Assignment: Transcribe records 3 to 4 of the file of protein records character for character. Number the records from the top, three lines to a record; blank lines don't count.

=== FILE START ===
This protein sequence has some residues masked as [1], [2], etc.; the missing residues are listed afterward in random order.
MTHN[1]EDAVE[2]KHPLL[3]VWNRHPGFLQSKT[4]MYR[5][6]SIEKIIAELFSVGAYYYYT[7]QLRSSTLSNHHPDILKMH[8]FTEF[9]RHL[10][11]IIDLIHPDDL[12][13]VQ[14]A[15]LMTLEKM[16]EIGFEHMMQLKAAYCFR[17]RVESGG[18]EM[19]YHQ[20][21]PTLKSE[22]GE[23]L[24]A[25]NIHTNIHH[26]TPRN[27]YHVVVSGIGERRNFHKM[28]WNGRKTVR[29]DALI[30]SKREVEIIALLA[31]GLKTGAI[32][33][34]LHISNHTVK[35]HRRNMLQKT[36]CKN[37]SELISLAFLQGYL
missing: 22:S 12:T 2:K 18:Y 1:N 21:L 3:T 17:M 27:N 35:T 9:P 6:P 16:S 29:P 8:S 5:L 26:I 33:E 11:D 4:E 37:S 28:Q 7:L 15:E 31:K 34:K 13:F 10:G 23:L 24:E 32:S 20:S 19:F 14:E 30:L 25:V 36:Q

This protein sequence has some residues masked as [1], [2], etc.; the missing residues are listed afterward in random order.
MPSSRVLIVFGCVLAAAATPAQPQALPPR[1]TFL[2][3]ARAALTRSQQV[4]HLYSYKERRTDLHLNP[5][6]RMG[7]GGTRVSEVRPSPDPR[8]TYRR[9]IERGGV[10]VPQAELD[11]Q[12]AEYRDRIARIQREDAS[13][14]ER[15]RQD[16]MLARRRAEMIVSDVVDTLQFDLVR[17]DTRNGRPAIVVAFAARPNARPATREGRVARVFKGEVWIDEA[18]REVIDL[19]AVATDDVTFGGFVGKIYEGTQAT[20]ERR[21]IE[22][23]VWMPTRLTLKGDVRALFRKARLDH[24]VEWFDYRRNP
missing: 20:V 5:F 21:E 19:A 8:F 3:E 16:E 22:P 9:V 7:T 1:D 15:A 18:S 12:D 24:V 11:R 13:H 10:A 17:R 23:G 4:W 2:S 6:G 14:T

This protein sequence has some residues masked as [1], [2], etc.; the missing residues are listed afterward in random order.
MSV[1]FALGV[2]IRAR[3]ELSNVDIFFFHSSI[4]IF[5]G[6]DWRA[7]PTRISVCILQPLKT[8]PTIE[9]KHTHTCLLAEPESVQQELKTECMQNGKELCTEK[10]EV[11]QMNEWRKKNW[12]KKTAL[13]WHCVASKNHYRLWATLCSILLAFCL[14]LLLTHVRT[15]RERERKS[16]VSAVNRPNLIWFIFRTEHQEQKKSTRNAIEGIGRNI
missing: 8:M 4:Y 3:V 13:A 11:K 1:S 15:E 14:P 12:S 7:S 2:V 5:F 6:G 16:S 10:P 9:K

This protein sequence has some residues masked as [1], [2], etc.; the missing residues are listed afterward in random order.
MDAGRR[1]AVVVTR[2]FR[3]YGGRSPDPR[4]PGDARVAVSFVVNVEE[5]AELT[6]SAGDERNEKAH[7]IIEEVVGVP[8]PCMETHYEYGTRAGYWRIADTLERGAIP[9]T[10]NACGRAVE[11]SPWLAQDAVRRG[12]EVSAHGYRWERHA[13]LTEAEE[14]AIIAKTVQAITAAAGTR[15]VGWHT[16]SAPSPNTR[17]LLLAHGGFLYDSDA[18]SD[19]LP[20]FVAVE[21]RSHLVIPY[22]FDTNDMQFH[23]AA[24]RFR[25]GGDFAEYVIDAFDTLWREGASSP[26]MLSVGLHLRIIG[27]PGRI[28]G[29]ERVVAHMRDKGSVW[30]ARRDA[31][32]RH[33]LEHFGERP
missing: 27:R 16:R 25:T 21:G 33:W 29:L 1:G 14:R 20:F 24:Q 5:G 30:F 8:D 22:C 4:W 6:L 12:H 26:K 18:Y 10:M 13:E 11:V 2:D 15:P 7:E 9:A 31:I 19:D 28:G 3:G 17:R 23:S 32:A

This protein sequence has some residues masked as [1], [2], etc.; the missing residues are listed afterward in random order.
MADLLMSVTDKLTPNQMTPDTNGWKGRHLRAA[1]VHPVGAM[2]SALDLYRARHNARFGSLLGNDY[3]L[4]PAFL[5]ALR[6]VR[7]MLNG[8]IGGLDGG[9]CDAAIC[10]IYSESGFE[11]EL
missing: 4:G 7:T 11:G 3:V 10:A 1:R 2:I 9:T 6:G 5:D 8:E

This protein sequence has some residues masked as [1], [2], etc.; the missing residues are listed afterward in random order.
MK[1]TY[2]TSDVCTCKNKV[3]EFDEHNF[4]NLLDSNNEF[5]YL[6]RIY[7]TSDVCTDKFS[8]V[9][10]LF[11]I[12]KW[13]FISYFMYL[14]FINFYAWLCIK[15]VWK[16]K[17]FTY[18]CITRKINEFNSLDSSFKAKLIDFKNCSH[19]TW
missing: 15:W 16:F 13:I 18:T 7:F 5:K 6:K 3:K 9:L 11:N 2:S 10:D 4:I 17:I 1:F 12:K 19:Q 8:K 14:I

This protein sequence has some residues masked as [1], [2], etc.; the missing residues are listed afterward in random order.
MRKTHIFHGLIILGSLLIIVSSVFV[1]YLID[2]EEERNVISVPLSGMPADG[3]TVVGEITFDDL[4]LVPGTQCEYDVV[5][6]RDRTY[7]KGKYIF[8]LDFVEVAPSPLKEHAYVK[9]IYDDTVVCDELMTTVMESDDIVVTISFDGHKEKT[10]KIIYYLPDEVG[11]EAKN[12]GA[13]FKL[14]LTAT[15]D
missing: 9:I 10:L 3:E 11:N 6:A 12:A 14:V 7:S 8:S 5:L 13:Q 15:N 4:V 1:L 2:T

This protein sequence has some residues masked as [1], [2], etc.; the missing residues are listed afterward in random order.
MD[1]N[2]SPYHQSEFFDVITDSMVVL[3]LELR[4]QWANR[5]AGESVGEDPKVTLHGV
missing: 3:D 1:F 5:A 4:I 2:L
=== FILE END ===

This protein sequence has some residues masked as [1], [2], etc.; the missing residues are listed afterward in random order.
MSV[1]FALGV[2]IRAR[3]ELSNVDIFFFHSSI[4]IF[5]G[6]DWRA[7]PTRISVCILQPLKT[8]PTIE[9]KHTHTCLLAEPESVQQELKTECMQNGKELCTEK[10]EV[11]QMNEWRKKNW[12]KKTAL[13]WHCVASKNHYRLWATLCSILLAFCL[14]LLLTHVRT[15]RERERKS[16]VSAVNRPNLIWFIFRTEHQEQKKSTRNAIEGIGRNI
missing: 8:M 4:Y 3:V 13:A 11:K 1:S 15:E 14:P 12:S 7:S 2:V 5:F 6:G 16:S 10:P 9:K

This protein sequence has some residues masked as [1], [2], etc.; the missing residues are listed afterward in random order.
MDAGRR[1]AVVVTR[2]FR[3]YGGRSPDPR[4]PGDARVAVSFVVNVEE[5]AELT[6]SAGDERNEKAH[7]IIEEVVGVP[8]PCMETHYEYGTRAGYWRIADTLERGAIP[9]T[10]NACGRAVE[11]SPWLAQDAVRRG[12]EVSAHGYRWERHA[13]LTEAEE[14]AIIAKTVQAITAAAGTR[15]VGWHT[16]SAPSPNTR[17]LLLAHGGFLYDSDA[18]SD[19]LP[20]FVAVE[21]RSHLVIPY[22]FDTNDMQFH[23]AA[24]RFR[25]GGDFAEYVIDAFDTLWREGASSP[26]MLSVGLHLRIIG[27]PGRI[28]G[29]ERVVAHMRDKGSVW[30]ARRDA[31][32]RH[33]LEHFGERP
missing: 27:R 16:R 25:T 21:G 33:W 29:L 1:G 14:R 20:F 24:Q 5:G 30:F 8:D 22:C 4:W 6:L 12:H 26:K 18:Y 10:M 13:E 11:V 2:D 15:P 7:E 9:A 31:I 19:D 28:G 3:G 17:R 23:S 32:A